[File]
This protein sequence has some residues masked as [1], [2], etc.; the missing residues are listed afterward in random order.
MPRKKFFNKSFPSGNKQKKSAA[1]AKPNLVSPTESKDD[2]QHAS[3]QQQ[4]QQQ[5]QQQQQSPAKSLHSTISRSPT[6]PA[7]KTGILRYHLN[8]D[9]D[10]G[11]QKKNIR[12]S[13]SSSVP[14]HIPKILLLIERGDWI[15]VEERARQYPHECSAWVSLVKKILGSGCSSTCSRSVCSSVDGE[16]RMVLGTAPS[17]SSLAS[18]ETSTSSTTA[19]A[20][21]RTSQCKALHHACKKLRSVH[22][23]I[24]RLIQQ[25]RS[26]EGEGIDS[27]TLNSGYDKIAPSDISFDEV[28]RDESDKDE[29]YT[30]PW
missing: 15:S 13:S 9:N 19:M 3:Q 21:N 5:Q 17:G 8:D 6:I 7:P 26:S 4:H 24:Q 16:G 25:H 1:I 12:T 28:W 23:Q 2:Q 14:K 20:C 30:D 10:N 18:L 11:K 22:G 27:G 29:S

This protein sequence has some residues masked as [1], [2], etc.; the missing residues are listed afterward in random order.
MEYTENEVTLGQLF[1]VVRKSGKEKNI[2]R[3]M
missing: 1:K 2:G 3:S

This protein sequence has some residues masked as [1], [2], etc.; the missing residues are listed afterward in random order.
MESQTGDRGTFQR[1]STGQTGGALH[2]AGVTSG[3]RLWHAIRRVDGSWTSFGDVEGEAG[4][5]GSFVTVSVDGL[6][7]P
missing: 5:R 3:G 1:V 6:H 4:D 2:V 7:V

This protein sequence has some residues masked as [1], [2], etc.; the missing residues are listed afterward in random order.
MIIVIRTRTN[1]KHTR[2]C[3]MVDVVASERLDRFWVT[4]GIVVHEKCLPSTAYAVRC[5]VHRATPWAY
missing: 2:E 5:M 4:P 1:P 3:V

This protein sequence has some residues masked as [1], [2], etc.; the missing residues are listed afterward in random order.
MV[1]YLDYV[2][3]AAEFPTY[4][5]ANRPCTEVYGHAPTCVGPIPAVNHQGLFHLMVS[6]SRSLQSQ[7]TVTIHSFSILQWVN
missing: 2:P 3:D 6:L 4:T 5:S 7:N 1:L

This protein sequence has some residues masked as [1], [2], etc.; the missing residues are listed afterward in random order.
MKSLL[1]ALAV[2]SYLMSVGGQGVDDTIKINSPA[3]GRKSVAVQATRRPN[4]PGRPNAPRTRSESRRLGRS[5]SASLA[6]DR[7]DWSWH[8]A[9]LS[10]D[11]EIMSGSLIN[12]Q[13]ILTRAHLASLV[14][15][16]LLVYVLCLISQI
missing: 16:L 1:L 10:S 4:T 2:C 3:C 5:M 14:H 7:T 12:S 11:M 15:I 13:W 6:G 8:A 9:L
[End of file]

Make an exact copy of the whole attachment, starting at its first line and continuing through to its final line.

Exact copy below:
This protein sequence has some residues masked as [1], [2], etc.; the missing residues are listed afterward in random order.
MPRKKFFNKSFPSGNKQKKSAA[1]AKPNLVSPTESKDD[2]QHAS[3]QQQ[4]QQQ[5]QQQQQSPAKSLHSTISRSPT[6]PA[7]KTGILRYHLN[8]D[9]D[10]G[11]QKKNIR[12]S[13]SSSVP[14]HIPKILLLIERGDWI[15]VEERARQYPHECSAWVSLVKKILGSGCSSTCSRSVCSSVDGE[16]RMVLGTAPS[17]SSLAS[18]ETSTSSTTA[19]A[20][21]RTSQCKALHHACKKLRSVH[22][23]I[24]RLIQQ[25]RS[26]EGEGIDS[27]TLNSGYDKIAPSDISFDEV[28]RDESDKDE[29]YT[30]PW
missing: 15:S 13:S 9:N 19:M 3:Q 21:N 5:Q 17:G 8:D 6:I 7:P 26:S 4:H 24:Q 16:G 25:H 1:I 12:T 28:W 23:Q 2:Q 14:K 20:C 30:D 10:N 18:L 11:K 22:G 27:G 29:S

This protein sequence has some residues masked as [1], [2], etc.; the missing residues are listed afterward in random order.
MEYTENEVTLGQLF[1]VVRKSGKEKNI[2]R[3]M
missing: 1:K 2:G 3:S

This protein sequence has some residues masked as [1], [2], etc.; the missing residues are listed afterward in random order.
MESQTGDRGTFQR[1]STGQTGGALH[2]AGVTSG[3]RLWHAIRRVDGSWTSFGDVEGEAG[4][5]GSFVTVSVDGL[6][7]P
missing: 5:R 3:G 1:V 6:H 4:D 2:V 7:V

This protein sequence has some residues masked as [1], [2], etc.; the missing residues are listed afterward in random order.
MIIVIRTRTN[1]KHTR[2]C[3]MVDVVASERLDRFWVT[4]GIVVHEKCLPSTAYAVRC[5]VHRATPWAY
missing: 2:E 5:M 4:P 1:P 3:V

This protein sequence has some residues masked as [1], [2], etc.; the missing residues are listed afterward in random order.
MV[1]YLDYV[2][3]AAEFPTY[4][5]ANRPCTEVYGHAPTCVGPIPAVNHQGLFHLMVS[6]SRSLQSQ[7]TVTIHSFSILQWVN
missing: 2:P 3:D 6:L 4:T 5:S 7:N 1:L

This protein sequence has some residues masked as [1], [2], etc.; the missing residues are listed afterward in random order.
MKSLL[1]ALAV[2]SYLMSVGGQGVDDTIKINSPA[3]GRKSVAVQATRRPN[4]PGRPNAPRTRSESRRLGRS[5]SASLA[6]DR[7]DWSWH[8]A[9]LS[10]D[11]EIMSGSLIN[12]Q[13]ILTRAHLASLV[14][15][16]LLVYVLCLISQI
missing: 16:L 1:L 10:S 4:T 2:C 3:C 5:M 14:H 7:T 12:S 11:M 15:I 13:W 6:G 8:A 9:L